This article was edited by David Johnson.
Fathering With Multiple Partners: Links to Children's Well-Being in Early Childhood
Article first published online: 30 JUL 2009
Copyright © National Council on Family Relations, 2009
Journal of Marriage and Family
Volume 71, Issue 3, pages 608–631, August 2009
How to Cite
Bronte-Tinkew, J., Horowitz, A. and Scott, M. E. (2009), Fathering With Multiple Partners: Links to Children's Well-Being in Early Childhood. Journal of Marriage and Family, 71: 608–631. doi: 10.1111/j.1741-3737.2009.00622.x
- Issue published online: 30 JUL 2009
- Article first published online: 30 JUL 2009
- child/adolescent outcomes;
- family structure;
- father-child relations;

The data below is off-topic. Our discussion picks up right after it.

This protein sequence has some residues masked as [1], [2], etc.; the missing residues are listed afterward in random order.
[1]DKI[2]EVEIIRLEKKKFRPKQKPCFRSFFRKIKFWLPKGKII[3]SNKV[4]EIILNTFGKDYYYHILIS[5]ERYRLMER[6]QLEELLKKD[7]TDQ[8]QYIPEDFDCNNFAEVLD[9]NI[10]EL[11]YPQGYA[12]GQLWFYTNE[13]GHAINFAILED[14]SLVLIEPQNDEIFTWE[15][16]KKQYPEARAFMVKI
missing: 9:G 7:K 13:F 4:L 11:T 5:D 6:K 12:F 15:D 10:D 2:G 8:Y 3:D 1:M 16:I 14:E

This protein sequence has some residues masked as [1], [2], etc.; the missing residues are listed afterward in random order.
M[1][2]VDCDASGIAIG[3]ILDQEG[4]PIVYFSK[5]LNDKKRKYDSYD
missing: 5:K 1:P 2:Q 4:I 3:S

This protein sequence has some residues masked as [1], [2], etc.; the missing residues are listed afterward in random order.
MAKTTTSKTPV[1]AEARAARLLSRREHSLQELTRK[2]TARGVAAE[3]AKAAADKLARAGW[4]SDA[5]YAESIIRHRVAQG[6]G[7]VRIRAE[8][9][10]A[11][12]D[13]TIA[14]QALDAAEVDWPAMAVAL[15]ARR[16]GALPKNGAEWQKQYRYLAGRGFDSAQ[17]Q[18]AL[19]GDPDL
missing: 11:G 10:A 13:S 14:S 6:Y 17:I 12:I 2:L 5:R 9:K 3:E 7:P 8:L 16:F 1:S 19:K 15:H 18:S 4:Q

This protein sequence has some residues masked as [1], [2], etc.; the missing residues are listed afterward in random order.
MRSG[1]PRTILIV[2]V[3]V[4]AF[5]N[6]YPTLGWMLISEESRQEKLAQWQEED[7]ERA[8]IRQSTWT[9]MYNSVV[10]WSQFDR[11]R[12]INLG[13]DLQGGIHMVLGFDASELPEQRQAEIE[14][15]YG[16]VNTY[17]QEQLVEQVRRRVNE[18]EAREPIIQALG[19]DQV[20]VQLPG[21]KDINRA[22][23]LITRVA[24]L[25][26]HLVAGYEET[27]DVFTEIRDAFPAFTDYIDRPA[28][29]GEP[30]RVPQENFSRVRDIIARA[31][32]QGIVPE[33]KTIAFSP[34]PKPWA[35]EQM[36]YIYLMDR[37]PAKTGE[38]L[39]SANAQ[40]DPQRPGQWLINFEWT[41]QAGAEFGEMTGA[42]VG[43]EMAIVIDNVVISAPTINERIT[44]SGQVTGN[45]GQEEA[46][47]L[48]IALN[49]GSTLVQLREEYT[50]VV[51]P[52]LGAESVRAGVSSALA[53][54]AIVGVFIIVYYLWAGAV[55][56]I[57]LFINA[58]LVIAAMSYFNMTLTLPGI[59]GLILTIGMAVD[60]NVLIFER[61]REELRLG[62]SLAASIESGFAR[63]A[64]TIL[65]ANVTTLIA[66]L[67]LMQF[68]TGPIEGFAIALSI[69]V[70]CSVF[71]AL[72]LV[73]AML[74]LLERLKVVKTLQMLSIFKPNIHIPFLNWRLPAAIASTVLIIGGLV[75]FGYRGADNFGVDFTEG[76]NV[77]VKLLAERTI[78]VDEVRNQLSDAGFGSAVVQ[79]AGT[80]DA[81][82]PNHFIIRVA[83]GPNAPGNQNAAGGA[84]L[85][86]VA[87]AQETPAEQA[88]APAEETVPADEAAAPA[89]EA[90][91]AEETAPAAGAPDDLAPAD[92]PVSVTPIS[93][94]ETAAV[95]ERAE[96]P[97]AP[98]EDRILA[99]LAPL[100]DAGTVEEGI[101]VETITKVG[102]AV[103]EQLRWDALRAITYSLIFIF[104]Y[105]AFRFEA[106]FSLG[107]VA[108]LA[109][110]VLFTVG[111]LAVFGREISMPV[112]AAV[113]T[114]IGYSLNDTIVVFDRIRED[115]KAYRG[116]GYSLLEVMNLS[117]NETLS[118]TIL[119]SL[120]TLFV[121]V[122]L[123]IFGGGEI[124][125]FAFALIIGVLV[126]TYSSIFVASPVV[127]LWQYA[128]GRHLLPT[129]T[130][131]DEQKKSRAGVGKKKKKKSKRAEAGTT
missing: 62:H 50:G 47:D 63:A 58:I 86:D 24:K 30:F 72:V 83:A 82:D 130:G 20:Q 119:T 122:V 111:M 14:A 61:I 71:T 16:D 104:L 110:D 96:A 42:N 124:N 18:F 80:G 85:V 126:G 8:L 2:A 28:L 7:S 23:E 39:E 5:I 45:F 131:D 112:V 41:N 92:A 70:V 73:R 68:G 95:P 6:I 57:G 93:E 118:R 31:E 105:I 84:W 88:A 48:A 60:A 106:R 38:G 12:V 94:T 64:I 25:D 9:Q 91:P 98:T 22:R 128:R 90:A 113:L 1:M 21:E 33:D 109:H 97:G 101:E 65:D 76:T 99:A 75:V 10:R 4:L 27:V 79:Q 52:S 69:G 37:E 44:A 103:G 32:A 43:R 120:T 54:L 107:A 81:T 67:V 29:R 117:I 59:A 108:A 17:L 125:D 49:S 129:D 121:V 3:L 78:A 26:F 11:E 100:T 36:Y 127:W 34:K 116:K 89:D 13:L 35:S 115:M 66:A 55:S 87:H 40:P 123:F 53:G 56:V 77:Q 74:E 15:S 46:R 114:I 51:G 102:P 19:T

- Fragile Families and Child Well-being (FFCW);
The claim that multiple partner fertility may pose a risk of adverse outcomes for children has not been tested. We test this argument using a sample of 4,027 resident fathers and children from the Fragile Families and Child Well-being Survey by examining the pathways through which fathers' multipartnered fertility is associated with children's externalizing behaviors and physical health status at 36 months. Path analyses indicate that multiple partner fertility exerted both a significant direct and indirect effect through paternal depression to influence children's externalizing behaviors. Fathers' multiple partner fertility also exerted a significant indirect effect through one mediator—father involvement—to influence children's physical health. This evidence suggests that the disruptions brought about by multipartnered fertility are important for understanding child well-being.